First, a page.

Tag : breast-screening

Ways to Maximise the Health of your Breasts

What we put in our bras deserves some attention. Breast health is imperative; and breast cancer is not only a very common women’s cancer, but a big fear for most women from middle age.

berlei-lingerie-soft-touch-underwire-bra

Here are some tips for maximising breast health for a long life and plenty of wellbeing…

  • Maintain a Healthy Weight – being overweight has been shown to increase the risk of developing breast cancer. This may be because fat cells store oestrogen, a natural hormone which at high levels contributes to breast, endometrial, and ovarian cancers.

 

  • Regular Exercise – boosts immune function, prevents obesity, and lowers levels of insulin and oestrogen in the blood.

 

  • Moderate alcohol consumption – medical research has found that as few as two alcoholic drinks per day can increase breast cancer risk by more than twenty percent. Ironically, fresh grapes (which wine is made from) can potentially reduce the risks by lowering oestrogen levels. Drink in moderation and don’t have alcohol every day.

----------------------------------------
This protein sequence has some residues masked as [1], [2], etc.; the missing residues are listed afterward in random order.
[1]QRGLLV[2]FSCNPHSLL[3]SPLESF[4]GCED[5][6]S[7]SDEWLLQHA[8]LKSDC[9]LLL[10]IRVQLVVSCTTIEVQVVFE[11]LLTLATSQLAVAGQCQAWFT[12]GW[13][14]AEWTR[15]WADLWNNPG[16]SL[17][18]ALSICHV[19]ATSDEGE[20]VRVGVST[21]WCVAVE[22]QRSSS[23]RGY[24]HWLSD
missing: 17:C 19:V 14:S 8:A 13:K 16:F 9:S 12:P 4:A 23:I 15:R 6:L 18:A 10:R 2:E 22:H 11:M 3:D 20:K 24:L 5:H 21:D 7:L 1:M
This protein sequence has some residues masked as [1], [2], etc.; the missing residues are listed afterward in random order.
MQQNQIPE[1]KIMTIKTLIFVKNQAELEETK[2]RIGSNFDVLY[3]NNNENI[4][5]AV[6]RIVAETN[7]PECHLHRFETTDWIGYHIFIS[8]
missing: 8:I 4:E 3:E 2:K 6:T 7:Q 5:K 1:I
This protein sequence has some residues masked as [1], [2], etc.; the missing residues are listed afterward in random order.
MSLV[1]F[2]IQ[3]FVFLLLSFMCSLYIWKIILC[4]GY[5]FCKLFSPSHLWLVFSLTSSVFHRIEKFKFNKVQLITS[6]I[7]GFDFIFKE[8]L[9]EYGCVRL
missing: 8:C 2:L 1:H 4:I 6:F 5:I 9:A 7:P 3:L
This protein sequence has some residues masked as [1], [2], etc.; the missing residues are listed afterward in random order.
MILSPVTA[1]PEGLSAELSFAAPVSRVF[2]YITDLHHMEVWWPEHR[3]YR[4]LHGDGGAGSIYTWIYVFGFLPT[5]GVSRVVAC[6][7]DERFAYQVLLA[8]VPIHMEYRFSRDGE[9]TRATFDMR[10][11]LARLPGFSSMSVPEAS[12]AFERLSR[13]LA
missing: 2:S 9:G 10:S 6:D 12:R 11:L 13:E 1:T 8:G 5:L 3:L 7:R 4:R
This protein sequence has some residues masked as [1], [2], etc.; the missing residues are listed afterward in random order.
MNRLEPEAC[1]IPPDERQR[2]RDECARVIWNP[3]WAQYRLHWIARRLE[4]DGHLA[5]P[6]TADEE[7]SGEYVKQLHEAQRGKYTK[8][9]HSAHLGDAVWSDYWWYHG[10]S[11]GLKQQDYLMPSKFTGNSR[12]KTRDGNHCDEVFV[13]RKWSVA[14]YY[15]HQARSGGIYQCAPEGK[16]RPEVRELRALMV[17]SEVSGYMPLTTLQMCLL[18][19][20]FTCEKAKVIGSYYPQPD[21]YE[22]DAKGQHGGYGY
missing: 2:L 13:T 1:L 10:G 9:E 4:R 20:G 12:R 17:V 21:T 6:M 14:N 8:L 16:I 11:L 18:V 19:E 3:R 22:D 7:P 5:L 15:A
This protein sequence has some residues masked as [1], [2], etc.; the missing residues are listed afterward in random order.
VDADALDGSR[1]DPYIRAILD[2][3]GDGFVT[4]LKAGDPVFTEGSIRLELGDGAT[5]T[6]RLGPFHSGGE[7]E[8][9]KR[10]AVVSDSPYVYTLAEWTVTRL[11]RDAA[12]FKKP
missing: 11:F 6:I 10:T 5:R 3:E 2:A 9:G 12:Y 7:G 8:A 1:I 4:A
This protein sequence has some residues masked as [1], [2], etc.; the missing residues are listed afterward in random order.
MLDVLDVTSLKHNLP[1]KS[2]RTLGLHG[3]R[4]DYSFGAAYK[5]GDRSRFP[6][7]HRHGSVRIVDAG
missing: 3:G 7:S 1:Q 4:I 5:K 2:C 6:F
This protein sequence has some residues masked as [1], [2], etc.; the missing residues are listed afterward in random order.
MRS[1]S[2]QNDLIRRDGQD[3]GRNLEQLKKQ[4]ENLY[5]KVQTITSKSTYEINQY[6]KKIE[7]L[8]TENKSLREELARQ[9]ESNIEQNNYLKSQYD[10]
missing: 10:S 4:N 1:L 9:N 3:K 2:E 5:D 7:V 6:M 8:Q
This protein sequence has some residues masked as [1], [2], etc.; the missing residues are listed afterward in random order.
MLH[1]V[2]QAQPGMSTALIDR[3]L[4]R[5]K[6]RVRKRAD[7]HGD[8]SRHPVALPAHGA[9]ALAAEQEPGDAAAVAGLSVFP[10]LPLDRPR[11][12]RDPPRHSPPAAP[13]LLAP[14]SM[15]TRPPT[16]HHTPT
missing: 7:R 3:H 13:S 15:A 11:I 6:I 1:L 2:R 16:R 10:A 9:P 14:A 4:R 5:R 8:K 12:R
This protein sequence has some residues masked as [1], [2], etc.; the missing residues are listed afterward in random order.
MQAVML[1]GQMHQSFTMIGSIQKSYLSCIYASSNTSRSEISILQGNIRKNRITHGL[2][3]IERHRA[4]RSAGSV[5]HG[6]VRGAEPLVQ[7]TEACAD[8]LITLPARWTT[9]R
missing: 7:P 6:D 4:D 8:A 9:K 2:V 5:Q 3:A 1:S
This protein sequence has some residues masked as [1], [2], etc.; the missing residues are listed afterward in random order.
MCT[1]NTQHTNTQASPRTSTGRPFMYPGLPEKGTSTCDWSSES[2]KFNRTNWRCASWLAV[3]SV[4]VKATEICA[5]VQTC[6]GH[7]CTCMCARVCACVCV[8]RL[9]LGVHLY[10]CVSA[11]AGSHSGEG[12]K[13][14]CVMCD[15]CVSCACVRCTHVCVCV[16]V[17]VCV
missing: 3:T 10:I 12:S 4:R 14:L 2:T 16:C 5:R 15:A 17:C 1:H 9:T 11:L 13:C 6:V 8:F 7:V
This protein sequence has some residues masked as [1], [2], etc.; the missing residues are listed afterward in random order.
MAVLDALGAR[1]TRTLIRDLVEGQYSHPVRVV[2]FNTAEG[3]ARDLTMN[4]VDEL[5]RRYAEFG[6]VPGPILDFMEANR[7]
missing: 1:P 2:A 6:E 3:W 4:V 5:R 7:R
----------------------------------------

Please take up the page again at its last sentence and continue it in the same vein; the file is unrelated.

• Enjoy a low fat, vegetable-rich diet – particularly broccoli, kale, and cauliflower.

 

  • Drink green tea – in particular, matcha Japanese green tea. It contains very high levels of antioxidants which fight inflammation in the body and may prevent the development of cancer.

 

  • Be aware of your family history – up to fifteen percent of breast cancers may be genetic. A mother, sister, or daughter with breast cancer or ovarian cancer doubles your own risk, and more than one of these with cancer of the breast or ovary increases personal risk fivefold. If you are of Eastern European Jewish descent or have a family history of breast and ovarian cancer, see your doctor about genetic testing.

 

  • Use HRT with Care – consult with your GP about the optimal time period for HRT use for its benefits and without risk. Additionally, if you use hormonal contraception, use the lowest dose you can.

 

  • Practice Self Examination – every woman, from age twenty, should get to know her own breasts and what is normal for her. Lumpiness and soreness may be normal for many women, and as long as nothing changes and no new lumps, soreness, or issues such as dimpling, redness, itching or nipple discharge occur, are usually of no concern. Any changes or concerns at all, see your GP.

 

  • Attend for Breast Screening – Australian guidelines suggest women have mammograms for screening every two years between the ages of fifty and seventy four. Younger women from age forty are welcome to have screening if they wish, however mammogram is not as effective in younger women with dense breast tissue.

 

Additionally, make sure your breasts feel good by wearing a correctly fitted, good quality bra. Massage your breasts in the shower from time to time, and sleep without a bra. If you prefer some support or coverage while sleeping, choose a crop top. Always wear a sports bra while exercising to offer extra protection.